The vHIT analyses very small eye movements in response to fast controlled changes in orientation of the head using infra-red goggles. Due to the very strong, fast neural projections from the inner ear to the eye muscles, our eye movements in response to changes in head orientation can be used as sensitive indications of how well the balance mechanism of the inner ear is functioning. This test examines the function of all six of the semi-circular canals and provides valuable information in pinpointing the cause of your dizziness. What we look for during this test is to see if there are any significant difference between the movement of the head and how quickly the eyes respond to that movement. If there is a significant difference between the two, depending on how your head is positioned, we can identify where part of the problem is occurring.

Calorics

Caloric testing is probably the most well-known assessments of balance function. It involves using warm and cool water to irrigate the ear and stimulate the fluid in part of the vestibular system. This stimulation induces nystagmus which is recorded using the infra-red goggles. We then examine the nystagmus to ensure it is occurring at equal strengths between the ears, with both cool and warm stimulation, and is occurring in the correct direction. This testing requires a special bed and irrigation machine, and subsequently can only be used at our main clinics in Townsville, Mackay, and Brisbane.

Vestibular Evoked Myogenic Potentials (VEMP)

The vestibular evoked myogenic potential is a neurophysiological assessment used to determine the function of the utricle and saccule of the inner ear (they tell us when we go forwards/backwards or when we go upwards/downwards). It also assists in determining the functioning of the inferior and superior vestibular nerve. It complements the information provided by caloric, VNG, and vHIT testing to obtain a full assessment of the entire balance organ and superior and inferior balance nerves. The cVEMP response is obtained by placing electrodes on a muscle in your neck (the sternocleidomastoid (SCM) and measuring the changes in tension when we deliver a sound stimulus to your ears. What we look for is that when we deliver sound to either ear the change in tension of your SCM is approximately equal in both ears. oVEMP works with the same principal however we are measurable a muscle reflex just below the eyes.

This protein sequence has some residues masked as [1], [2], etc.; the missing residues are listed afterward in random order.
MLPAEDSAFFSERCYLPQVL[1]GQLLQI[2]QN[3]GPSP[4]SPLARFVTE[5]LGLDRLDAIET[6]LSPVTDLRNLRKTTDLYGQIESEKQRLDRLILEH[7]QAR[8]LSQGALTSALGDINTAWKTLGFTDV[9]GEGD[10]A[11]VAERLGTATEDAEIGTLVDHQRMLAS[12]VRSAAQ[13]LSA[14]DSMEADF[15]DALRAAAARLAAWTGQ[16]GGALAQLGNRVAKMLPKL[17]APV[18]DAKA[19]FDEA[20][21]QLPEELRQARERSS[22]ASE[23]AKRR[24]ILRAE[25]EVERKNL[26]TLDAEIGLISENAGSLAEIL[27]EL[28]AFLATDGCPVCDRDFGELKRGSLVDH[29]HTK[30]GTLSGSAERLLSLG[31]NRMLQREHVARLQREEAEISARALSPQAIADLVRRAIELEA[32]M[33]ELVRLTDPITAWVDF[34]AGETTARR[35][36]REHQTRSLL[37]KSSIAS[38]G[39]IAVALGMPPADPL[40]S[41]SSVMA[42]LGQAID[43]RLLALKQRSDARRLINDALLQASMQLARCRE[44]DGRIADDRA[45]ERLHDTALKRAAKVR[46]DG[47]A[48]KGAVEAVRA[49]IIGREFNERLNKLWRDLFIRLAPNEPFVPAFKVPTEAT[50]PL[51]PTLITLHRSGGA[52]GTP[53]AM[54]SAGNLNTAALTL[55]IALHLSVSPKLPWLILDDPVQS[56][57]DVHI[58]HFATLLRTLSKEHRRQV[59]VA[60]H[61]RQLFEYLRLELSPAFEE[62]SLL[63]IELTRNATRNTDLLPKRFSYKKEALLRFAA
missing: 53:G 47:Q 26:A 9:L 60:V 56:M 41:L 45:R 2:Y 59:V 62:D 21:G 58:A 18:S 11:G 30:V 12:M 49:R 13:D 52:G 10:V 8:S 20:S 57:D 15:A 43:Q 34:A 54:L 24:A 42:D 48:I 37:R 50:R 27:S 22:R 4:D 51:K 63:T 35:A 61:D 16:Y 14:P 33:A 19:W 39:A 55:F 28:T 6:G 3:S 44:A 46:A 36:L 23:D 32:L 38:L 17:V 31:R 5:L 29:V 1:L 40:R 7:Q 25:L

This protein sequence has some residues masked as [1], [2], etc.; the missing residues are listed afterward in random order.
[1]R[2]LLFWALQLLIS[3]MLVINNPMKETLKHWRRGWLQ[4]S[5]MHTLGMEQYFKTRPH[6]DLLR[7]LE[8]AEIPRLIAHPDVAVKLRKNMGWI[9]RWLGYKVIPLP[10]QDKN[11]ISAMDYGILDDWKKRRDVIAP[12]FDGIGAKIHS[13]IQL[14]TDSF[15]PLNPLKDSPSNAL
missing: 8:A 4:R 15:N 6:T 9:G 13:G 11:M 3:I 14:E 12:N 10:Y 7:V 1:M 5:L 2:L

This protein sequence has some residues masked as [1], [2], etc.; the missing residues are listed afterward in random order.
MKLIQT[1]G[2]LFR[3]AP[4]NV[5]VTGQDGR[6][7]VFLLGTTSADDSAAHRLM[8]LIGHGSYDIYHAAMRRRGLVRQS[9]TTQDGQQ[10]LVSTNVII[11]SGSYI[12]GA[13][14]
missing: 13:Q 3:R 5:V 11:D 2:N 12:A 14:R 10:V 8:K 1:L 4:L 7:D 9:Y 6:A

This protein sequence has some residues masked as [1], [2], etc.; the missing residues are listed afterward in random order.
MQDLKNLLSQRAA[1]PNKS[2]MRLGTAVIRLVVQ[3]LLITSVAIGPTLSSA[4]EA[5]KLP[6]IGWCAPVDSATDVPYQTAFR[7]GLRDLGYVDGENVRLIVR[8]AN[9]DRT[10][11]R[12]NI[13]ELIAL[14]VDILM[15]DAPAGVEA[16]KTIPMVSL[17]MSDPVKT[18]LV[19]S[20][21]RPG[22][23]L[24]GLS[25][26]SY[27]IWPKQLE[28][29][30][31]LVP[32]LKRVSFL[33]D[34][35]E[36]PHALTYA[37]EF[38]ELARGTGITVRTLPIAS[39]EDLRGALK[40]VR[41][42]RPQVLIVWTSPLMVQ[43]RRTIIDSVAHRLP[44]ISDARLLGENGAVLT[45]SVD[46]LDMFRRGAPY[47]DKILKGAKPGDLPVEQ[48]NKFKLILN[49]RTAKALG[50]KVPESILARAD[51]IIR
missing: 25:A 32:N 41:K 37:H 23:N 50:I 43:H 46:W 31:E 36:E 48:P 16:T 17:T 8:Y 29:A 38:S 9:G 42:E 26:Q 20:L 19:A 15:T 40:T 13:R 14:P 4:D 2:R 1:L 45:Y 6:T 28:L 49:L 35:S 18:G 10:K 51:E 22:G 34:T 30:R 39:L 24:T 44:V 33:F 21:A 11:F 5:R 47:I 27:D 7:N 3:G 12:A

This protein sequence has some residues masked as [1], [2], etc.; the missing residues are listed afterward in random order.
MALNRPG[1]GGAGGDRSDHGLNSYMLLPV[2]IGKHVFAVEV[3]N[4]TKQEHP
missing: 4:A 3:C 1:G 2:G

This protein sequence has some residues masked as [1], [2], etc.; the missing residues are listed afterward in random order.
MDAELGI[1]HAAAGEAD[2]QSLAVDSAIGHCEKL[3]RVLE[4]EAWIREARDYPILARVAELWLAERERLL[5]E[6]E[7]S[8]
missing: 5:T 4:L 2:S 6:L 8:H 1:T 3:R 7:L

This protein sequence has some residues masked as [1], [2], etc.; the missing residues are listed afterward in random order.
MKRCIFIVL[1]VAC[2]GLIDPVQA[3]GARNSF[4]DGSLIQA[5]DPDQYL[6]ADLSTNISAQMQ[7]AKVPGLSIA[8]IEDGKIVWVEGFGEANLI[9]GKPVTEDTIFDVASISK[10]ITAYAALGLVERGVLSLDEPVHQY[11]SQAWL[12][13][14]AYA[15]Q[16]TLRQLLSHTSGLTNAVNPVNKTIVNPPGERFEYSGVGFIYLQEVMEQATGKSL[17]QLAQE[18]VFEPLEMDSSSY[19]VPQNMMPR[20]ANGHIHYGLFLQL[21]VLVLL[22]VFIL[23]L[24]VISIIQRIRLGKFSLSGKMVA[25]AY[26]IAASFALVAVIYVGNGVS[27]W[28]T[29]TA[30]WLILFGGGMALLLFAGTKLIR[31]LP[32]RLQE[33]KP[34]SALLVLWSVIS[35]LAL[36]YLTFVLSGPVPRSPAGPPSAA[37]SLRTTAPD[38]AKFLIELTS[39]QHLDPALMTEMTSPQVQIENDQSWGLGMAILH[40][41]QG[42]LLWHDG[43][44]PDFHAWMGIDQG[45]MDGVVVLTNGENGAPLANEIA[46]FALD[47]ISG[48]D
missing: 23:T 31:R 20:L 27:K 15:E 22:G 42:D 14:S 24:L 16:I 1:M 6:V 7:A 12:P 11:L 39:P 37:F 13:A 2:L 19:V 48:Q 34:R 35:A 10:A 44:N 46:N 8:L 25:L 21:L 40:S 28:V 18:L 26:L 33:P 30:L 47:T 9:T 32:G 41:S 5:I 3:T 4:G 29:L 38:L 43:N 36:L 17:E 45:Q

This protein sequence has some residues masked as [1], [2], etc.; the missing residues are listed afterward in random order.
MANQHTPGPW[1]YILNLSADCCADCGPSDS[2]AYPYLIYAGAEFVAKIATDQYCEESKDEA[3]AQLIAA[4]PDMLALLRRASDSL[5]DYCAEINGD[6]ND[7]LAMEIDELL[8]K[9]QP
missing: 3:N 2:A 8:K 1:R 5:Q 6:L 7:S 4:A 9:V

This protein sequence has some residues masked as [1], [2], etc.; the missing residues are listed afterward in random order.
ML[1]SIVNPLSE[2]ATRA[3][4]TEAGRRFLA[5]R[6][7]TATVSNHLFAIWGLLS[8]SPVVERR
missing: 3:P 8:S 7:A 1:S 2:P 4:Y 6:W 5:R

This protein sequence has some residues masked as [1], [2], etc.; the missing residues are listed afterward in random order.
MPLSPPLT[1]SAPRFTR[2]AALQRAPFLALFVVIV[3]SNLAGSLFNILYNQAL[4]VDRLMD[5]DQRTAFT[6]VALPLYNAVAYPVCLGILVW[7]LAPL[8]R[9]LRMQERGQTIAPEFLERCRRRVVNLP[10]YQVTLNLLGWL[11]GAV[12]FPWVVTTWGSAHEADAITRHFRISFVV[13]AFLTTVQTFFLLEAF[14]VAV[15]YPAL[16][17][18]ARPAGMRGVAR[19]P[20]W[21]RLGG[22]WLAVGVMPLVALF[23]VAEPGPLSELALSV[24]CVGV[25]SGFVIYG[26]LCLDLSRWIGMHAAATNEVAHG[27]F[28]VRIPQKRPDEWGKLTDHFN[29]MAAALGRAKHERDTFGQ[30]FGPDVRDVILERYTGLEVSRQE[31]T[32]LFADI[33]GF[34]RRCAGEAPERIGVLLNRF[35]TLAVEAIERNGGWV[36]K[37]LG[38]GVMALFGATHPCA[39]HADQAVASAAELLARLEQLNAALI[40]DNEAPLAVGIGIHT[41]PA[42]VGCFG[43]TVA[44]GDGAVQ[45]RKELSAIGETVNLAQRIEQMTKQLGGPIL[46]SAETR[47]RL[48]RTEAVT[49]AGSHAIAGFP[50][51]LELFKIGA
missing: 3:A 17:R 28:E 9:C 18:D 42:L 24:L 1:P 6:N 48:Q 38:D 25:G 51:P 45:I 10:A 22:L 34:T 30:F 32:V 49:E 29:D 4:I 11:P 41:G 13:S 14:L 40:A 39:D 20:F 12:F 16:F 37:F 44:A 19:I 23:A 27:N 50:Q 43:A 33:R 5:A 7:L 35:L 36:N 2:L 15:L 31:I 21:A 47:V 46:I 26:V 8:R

Electrocochleography (ECochG)/ABR

ECochG has evolved as an important test in the diagnosis, assessment, and monitoring of potential Meniere’s disease or endolymphatic hydrops. Meniere’s disease and endolymphatic hydrops are often associated with an imbalance of fluid in the cochlea. When there is a build-up of fluid in the cochlea it can cause episodes of vertigo and hearing loss. The ECochG involves assessing the electrical impulses of your cochlear and the hearing nerve in response to sounds by using small electrodes placed in the ear canal and on the forehead. What we look for is to see whether the electrical impulses at a particular part of the nerve are greater than they should be, suggesting a build-up of fluid in the cochlear. The ABR is a test of the hearing nerve and is performed to detect and abnormalities that may occur from viral infections. It runs close to the inferior vestibular nerve so if there is cross spread to the cochlear nerve it can assist in isolating the inferior nerve as the source of infection rather than the superior vestibular nerve.